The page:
Lane Swimming at the Public Pool

 A couple weeks ago, I started lane swimming again at my local community pool. And it’s been an interesting experience seeing the variety of people and various social interactions that go on at the pool. At my pool, it’s primarily a social/relaxation time as it’s mostly old Chinese people who go and swim (or rather chat and hang out in the water). After being there for a couple weeks now, I thought I’d put together some random observations of the things that go on at the pool:

1. The slow lane is really, really slow
These people just sort of seem to flounder their way down to the other end of the pool, going even slower than an inner tube along a lazy river. And while it looks like they’re kicking and moving their arms, they don’t seem to really go anywhere. I even saw one person who was “swimming” down to the other end by pulling themselves along the lane rope the entire time.

2. The medium lane is not much faster, and is usually very clogged with people
The medium section takes up the middle 2 lanes and usually has the most amount of people in it. During busy times, it gets super clogged up with people doing all sorts of weird combinations of strokes (if it can even be called strokes). Also, the area at the end of the pool at the shallow end is usually filled with people hanging out doing way more chatting than actual swimming.

3. The fast lane handles the overflow from the medium lane, and again isn’t really that fast and has the biggest variation in speeds. The worst is when you get stuck behind slow swimmers who don’t let you pass at the ends and the people who shouldn’t be in the lane clogging it up for everyone else there.

Now that you have a basic idea of what the pool is like, there are a couple of interesting types of people the pool attracts.

Types of Swimmers
1. The “I’m going in a lane that’s beyond my speed and I don’t care” swimmer
There seems to a couple people who like to move into the fast lane to try to have a semi clear lane to swim in, but don’t realize that the speed is beyond their abilities and don’t adjust accordingly (i.e. let people pass, get out of the lane, or swim faster). These people are super frustrating to get stuck behind as there’s not much you can do.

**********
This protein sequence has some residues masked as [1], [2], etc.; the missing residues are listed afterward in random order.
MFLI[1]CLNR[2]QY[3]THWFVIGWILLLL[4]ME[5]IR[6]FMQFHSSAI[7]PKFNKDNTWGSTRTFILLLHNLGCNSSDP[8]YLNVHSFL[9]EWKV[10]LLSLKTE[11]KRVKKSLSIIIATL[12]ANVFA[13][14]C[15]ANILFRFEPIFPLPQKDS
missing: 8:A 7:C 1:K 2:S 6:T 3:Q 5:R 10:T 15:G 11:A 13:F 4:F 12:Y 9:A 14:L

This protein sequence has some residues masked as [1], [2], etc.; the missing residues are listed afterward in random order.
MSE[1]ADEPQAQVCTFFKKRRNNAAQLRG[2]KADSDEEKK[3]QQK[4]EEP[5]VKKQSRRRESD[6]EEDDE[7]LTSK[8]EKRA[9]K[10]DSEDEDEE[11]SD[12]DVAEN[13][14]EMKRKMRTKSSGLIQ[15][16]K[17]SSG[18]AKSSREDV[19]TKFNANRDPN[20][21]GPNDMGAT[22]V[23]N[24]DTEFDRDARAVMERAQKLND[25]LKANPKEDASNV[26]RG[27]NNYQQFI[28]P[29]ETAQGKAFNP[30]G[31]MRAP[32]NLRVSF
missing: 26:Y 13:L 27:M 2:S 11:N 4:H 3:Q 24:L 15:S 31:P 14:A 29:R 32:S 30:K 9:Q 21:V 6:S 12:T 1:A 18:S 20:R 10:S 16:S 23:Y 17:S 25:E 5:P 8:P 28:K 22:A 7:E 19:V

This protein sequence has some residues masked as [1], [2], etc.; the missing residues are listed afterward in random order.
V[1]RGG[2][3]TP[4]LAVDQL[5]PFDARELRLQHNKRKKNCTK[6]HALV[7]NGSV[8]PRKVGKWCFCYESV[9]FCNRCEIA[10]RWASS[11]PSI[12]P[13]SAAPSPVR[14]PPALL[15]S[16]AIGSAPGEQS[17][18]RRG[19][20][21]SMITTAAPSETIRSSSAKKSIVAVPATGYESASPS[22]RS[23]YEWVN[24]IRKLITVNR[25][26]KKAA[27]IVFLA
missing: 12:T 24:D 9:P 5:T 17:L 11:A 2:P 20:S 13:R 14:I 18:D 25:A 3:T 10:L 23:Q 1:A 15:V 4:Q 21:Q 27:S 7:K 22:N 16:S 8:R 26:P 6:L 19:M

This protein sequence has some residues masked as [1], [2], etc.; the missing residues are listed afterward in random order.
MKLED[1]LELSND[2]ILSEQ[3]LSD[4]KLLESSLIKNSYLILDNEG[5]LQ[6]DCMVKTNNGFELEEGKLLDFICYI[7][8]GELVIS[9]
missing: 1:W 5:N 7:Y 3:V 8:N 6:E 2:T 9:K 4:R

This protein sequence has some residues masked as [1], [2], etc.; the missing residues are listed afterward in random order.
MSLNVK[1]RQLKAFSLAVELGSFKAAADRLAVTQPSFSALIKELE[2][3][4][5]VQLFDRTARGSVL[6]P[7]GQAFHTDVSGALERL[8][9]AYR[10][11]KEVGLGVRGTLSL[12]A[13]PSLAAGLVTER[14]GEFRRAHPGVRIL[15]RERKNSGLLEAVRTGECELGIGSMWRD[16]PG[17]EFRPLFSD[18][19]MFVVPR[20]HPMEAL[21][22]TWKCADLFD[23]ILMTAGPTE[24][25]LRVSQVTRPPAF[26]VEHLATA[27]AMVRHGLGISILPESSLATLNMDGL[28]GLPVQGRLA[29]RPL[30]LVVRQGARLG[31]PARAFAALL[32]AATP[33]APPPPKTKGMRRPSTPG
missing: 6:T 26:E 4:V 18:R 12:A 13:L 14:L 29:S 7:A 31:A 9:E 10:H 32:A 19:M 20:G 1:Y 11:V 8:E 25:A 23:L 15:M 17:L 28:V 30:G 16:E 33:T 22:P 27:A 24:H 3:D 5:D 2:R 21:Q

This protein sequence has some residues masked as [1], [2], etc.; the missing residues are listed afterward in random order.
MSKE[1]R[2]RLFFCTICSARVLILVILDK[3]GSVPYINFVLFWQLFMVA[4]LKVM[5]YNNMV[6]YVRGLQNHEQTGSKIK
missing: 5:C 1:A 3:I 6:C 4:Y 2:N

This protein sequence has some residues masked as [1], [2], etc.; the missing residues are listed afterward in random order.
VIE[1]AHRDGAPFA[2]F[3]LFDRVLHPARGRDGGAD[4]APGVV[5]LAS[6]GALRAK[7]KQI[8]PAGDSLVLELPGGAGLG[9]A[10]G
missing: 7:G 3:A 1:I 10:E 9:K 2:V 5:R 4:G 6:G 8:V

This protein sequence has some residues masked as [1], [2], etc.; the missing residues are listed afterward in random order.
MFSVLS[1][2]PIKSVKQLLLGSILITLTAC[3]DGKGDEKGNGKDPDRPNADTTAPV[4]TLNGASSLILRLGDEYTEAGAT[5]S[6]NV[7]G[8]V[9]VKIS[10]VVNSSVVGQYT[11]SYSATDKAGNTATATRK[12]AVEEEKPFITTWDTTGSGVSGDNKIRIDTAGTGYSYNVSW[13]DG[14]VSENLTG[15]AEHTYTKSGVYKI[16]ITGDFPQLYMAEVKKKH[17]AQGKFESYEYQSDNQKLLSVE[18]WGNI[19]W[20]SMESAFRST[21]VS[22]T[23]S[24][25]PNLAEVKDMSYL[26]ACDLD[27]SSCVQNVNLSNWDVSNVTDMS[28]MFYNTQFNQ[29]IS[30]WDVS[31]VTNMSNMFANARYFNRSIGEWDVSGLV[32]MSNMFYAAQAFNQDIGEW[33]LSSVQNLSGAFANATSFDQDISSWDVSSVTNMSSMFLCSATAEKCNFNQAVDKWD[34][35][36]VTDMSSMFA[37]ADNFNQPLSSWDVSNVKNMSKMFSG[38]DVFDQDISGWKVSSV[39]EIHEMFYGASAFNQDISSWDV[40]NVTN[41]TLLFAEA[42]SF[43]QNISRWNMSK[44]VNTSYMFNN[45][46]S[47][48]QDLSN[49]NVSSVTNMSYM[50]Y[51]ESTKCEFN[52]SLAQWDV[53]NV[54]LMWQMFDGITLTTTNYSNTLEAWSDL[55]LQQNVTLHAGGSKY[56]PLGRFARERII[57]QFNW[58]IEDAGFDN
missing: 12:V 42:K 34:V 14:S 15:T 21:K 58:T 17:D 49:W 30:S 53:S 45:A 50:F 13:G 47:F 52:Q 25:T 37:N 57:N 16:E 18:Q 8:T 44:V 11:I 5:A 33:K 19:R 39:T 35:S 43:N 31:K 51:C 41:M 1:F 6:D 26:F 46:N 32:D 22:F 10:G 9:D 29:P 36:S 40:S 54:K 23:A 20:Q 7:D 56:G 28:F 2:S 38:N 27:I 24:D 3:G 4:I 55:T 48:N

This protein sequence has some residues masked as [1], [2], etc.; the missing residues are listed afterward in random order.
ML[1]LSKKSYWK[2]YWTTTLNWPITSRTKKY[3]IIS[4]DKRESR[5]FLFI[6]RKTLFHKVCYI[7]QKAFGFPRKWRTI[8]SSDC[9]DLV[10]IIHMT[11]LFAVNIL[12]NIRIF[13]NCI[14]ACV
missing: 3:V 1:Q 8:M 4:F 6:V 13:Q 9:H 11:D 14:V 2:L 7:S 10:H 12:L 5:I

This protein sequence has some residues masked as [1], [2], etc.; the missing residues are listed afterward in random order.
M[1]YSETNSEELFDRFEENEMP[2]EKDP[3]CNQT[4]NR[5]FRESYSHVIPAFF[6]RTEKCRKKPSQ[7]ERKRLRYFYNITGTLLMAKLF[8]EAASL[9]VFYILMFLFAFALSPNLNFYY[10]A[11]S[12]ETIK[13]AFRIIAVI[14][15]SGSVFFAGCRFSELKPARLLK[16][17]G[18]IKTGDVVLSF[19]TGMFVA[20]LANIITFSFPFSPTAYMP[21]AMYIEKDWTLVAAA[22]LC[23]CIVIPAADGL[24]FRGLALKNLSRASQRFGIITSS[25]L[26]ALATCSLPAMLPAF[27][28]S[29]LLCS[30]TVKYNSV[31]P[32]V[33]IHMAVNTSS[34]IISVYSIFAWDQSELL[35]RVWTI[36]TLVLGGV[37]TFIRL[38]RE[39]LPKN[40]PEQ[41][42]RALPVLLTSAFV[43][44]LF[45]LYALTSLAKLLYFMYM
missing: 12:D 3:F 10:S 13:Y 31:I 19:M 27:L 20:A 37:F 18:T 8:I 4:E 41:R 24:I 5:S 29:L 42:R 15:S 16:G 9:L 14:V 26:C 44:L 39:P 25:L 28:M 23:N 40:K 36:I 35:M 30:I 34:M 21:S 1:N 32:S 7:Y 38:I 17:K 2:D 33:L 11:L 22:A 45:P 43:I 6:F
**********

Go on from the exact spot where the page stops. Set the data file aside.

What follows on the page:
2. The mind-boggling “non swimmers”
I’ve dubbed this category the kind of people who are at the pool, but doing things that defy explanation. Here are a couple examples:

  • the overweight man with the glasses swimming breast stroke in the fast lane (while putting his face in the water for each stroke)
  • the old woman in the wading area who looks and flounders about like an inverted beach whale
  • the people who make up their own stroke, like the two-armed backstroke with a whipkick
  • the people who attempt to swim freestyle but really end up just flailing their arms in a stroke that looks like they could drown at any minute
    • there’s a guy at the pool the lifeguards have called “the pirate” as every time he comes up for air, he has the look on his face like he’s saying “arghhh”. All he needs is an eyepatch to complete the look
  • the people who walk instead of swim down the lanes. They would probably walk the entire way if it weren’t for the gradual drop off to the deep end

4. The passive-aggressive swimmer
This kind of swimmer usually swims 1/2 a length (in the fast lane) and then turns around in the middle of the pool to avoid having to swim behind a slower swimmer or avoid getting stuck behind one of the swimmers listed above. I think of these people as being too slow to actually pass the swimmer in front of them, and passive aggressive to avoid any type of confrontation whatsoever. It’s quite funny (but super frustrating) when you see 2 or more swimmers turn around in the middle of the lane to try to avoid the congestion right at the same time, making it even worse by clogging up the entire lane and not making their situation any better.

5. The fancy gadget swimmer
These people have interesting gadgets like hand paddles, flippers, or other weird swimming gadgets, but really don’t utilize them to their full extent. I think they would probably be better off without them, but it’s their decision to use whatever gadget they want.

6. People there who are actually serious about swimming.
This is the rare category where people are actually there for the primary purpose of swimming. And by swimming, I mean going for a workout rather than going for just a relaxing couple of lengths. I like to consider myself in this category as 90% of my time there is spent swimming, rather than resting or chatting.

Swimming at the public pool has been an interesting experience, but something I quite enjoy doing. Miraculously, I’m able to drag myself out of bed 2-3 times per week for these early morning swims and I have seen some decent improvements in my stroke. And despite the frustrations of the other types of swimmers at the pool, it’s an enjoyable experience and something I intend to keep up.

Leave a Reply